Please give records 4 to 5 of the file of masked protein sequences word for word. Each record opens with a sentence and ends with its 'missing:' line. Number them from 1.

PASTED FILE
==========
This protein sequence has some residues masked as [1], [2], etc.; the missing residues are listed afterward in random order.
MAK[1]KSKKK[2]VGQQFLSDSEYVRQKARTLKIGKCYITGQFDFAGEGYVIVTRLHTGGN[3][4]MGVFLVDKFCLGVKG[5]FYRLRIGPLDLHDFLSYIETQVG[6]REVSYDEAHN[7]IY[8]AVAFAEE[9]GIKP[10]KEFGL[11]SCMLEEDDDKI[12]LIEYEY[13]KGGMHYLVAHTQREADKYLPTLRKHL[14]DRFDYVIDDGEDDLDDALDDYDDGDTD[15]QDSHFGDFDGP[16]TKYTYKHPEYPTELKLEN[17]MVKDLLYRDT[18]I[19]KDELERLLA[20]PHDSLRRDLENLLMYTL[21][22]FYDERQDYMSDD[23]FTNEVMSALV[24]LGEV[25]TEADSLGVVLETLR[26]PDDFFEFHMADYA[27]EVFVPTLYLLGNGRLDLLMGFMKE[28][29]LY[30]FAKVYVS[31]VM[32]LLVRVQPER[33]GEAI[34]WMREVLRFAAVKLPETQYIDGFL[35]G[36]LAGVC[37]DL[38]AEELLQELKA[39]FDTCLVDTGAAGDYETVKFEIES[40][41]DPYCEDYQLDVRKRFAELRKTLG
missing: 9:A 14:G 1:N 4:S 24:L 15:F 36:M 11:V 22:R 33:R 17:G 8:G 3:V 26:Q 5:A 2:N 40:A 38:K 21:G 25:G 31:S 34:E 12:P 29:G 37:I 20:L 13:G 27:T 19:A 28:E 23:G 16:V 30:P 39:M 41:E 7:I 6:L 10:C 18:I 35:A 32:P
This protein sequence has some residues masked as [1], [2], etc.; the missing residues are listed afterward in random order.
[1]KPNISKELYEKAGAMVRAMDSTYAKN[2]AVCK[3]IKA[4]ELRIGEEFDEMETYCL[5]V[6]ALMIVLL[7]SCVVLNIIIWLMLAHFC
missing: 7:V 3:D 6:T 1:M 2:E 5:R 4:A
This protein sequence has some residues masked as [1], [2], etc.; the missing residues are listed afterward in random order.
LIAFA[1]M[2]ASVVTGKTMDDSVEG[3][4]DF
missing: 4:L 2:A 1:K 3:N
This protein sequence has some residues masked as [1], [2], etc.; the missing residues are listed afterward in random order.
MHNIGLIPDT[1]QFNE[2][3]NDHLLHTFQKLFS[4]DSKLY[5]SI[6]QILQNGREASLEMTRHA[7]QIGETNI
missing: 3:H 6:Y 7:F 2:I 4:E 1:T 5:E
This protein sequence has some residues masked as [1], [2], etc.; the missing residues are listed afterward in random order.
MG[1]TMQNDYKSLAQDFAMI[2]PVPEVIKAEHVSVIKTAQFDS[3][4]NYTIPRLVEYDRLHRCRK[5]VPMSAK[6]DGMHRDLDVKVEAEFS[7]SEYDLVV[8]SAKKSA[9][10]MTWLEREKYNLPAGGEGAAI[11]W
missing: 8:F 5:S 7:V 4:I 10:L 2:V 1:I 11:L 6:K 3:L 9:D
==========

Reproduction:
This protein sequence has some residues masked as [1], [2], etc.; the missing residues are listed afterward in random order.
MHNIGLIPDT[1]QFNE[2][3]NDHLLHTFQKLFS[4]DSKLY[5]SI[6]QILQNGREASLEMTRHA[7]QIGETNI
missing: 3:H 6:Y 7:F 2:I 4:E 1:T 5:E
This protein sequence has some residues masked as [1], [2], etc.; the missing residues are listed afterward in random order.
MG[1]TMQNDYKSLAQDFAMI[2]PVPEVIKAEHVSVIKTAQFDS[3][4]NYTIPRLVEYDRLHRCRK[5]VPMSAK[6]DGMHRDLDVKVEAEFS[7]SEYDLVV[8]SAKKSA[9][10]MTWLEREKYNLPAGGEGAAI[11]W
missing: 8:F 5:S 7:V 4:I 10:L 2:V 1:I 11:L 6:K 3:L 9:D